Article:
Hypothyroid Treatment: Chemical vs. Natural
According to the United States National Library of Medicine and National Institutes of Health, over 27 million Americans are afflicted with some sort of thyroid malady. As many as 13 million affected individuals may go undiagnosed at any one time. The thyroid is a large gland located at the base of the neck, and it plays a significant role in human metabolism.
As you age, the thyroid becomes increasingly susceptible to damage from a number of sources, principally radiation. Unfortunately, this is especially true in women, who are up to seven times more likely to develop a thyroid issue than men. There are relatively few hypothyroid treatments available, but there are several paths you can take to minimize symptoms.
Hashimoto’s Hypothyroid and the Importance of Hypothyroidism Treatment: Chemical vs. Natural
Some doctors estimate that as many as 90% of people who suffer from hypothyroidism also have a condition known as Hashimoto’s thyroiditis. This condition is an autoimmune disorder that affects the thyroid. In Hashimoto’s, the body confuses thyroid tissue with that of a foreign invader and sends antibodies into the gland. This causes swelling, and eventually, it can hamper the thyroid’s ability to produce metabolic hormones. It is entirely possible that you could be diagnosed with hypothyroidism and yet show no signs of Hashimoto’s. In fact, the disease does not always present with symptoms. However, if your hypothyroidism is caused by undiagnosed Hashimoto’s, there are a few natural treatments that your thyroid may respond to.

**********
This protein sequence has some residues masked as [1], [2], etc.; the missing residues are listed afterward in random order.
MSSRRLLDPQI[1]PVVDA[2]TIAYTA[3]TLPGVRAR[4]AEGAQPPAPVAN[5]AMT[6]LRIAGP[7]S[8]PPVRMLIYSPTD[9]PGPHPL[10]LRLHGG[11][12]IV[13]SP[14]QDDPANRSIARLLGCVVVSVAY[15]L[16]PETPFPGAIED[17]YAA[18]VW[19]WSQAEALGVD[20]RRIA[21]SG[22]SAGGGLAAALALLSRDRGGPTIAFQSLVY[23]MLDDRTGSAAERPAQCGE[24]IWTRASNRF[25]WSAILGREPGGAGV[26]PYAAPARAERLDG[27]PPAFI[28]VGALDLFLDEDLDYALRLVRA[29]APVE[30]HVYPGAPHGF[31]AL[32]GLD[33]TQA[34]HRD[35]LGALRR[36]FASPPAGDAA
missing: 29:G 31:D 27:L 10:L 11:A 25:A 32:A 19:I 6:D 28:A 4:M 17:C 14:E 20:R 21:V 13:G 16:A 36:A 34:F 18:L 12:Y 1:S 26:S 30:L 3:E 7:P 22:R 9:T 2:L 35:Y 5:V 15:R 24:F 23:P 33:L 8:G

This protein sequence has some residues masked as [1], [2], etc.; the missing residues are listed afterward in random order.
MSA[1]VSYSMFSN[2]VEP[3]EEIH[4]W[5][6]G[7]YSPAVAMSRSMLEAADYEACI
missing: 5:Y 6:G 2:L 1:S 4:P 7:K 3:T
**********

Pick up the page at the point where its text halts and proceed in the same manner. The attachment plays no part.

Typical Treatment Options for Hypothyroidism
First off, it’s important to understand standard hypothyroid treatment. Your doctor’s first priority will be to restore your metabolic hormones. This is crucial, as if left unchecked; you could experience significant weight gain and other health issues. Your doctor will treat the condition with either natural or synthetic hormones. The former option, desiccated thyroid, contains raw, freeze-dried thyroid tissue from either pigs or cows in tablet form. The latter is a tablet containing a synthetic hormone, levothyroxine.
Both of these medications can alleviate hypothyroid symptoms within two weeks, although the synthetic medication is said to be more consistent. The potency of desiccated thyroid tablets tends to vary from dose to dose, although many patients prefer them to the synthetic variety, claiming that they make them feel better. Note that some doctors prescribe only levothyroxine, believing the more modern approach superior.
Both types of medication are taken by mouth with a glass of water. Your doctor will observe you carefully and may need to adjust your dose from time to time. Should you miss a dose, simply take your missed dose as soon as you can. However, if it’s time for your next dose, take that one. Don’t double up.
Hypothyroid Treatment: Chemical vs. Natural – The Importance of Diet